As I’m writing this post, I can see another theme emerging from this intriguing collection of stories – that of observation, the act of observing others from a distance, how we make assumptions about their lives, situations and motives. And there’s a good dose of ambiguity to these tales; in fact, I found a couple of them quite tricky to pin down. Hotschnig leaves plenty of space to allow the reader to draw their own interpretation of events, to make these rather eerie dreamlike stories their own. There is much food for thought here.

Stu at Winstonsdad’s blog has also reviewed this collection.

Maybe This Time is published in the UK by Peirene Press. Source: I won a copy of this book in the Peirene Press PeiQuiz – my thanks to the publisher.

The Slaves of Solitude by Patrick Hamilton (review)

Patrick Hamilton’s quite brilliant novel, The Slaves of Solitude, takes us back to the winter of 1943. Having being bombed out of her room in Kensington a year ago, Miss Roach, a spinster in her late thirties, is now residing in Thames Lockdon, a fictional town by the river just beyond Maidenhead. Much of the action takes place in the Rosamund Tea Rooms boarding house, where Miss Roach lives along with a handful of other residents. At first, the town had provided a welcome respite from the bombings in London, but now, after more than a year, life in Thames Lockdon seems closer to Hell. Having given up any hope of marriage some years ago, Miss Roach’s rather drab and dreary existence is mirrored by the dismal surroundings in which she finds herself:

Miss Roach turned on the switch by the door, and saw her room in the feeble light of the bulb which hung from the ceiling in the middle of the room and which was shaded by pink parchment. She saw the pink artificial-silk bedspread covering the light single bed built of stained oak – the pink bedspread which shone and slithered and fell off, the light bedstead which slid along the wooden floor if you bumped into it. She saw the red chequered cotton curtains (this side of the black-out material) which were hung on a brass rail and never quite met in the middle, or, if forced to meet in a moment of impatience, came flying away from the sides; she saw the stained-oak chest of drawers with its mirror held precariously at a suitable angle with a squashed match-box. (pg 7, Constable)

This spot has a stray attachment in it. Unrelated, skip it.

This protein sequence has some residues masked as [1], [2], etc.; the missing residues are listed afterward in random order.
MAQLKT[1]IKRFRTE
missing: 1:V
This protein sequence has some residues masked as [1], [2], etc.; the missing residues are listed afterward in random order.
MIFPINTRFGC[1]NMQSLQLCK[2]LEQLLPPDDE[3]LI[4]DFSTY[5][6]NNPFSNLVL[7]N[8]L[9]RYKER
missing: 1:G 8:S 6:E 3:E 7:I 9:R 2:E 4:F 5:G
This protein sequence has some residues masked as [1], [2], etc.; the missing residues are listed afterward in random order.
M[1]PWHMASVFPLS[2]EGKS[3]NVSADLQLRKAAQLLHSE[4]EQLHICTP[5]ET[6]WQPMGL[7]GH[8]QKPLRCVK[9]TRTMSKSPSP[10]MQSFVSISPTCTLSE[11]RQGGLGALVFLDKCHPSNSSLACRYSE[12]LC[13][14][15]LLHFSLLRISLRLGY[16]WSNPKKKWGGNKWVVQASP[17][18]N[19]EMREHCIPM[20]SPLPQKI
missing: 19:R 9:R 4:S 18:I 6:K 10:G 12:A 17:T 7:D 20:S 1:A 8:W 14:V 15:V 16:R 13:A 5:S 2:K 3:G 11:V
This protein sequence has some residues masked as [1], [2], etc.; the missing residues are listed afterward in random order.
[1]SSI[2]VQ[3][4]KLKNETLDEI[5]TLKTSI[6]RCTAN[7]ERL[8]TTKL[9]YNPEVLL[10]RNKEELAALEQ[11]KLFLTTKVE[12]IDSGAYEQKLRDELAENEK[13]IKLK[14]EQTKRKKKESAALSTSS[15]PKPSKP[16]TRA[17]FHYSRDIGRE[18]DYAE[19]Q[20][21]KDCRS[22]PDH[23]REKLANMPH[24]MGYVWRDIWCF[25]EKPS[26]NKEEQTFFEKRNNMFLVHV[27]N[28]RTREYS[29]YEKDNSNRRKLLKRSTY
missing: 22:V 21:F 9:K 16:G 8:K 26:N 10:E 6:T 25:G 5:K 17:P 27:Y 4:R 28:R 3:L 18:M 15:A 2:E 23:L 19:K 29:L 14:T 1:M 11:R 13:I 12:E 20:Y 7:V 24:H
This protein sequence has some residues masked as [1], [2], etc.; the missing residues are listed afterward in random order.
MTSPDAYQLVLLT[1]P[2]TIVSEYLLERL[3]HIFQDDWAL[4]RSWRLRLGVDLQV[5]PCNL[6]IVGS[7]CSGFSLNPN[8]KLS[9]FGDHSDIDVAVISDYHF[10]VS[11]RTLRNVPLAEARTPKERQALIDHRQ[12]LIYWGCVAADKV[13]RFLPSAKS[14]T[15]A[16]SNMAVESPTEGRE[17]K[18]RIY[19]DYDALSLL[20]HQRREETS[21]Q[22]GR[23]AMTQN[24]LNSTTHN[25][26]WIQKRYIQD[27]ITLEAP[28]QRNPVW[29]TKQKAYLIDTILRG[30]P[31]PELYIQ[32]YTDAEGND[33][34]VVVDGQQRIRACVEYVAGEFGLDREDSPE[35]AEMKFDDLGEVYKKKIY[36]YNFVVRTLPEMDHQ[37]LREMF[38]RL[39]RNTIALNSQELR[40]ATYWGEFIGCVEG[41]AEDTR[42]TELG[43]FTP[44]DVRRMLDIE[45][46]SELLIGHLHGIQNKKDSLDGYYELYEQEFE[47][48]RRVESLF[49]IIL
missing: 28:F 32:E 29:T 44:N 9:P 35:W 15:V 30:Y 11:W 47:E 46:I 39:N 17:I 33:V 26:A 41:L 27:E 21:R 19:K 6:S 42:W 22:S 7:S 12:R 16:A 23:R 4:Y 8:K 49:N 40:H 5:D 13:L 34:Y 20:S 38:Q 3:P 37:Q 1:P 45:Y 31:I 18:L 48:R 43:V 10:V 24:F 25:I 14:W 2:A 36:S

Hamilton has a wonderful knack for capturing the stifling and oppressive atmosphere in this provincial boarding house:

This system of separate tables, well meant as it may have been, added yet another hellish touch to the hellish melancholy prevailing. For, in the small space of the room, a word could not be uttered, a little cough could not be made, a hairpin could not be dropped at one table without being heard at all the others; and the general self-consciousness which this caused smote the room with a silence, a conversational torpor, and finally a complete apathy from which it could not stir itself.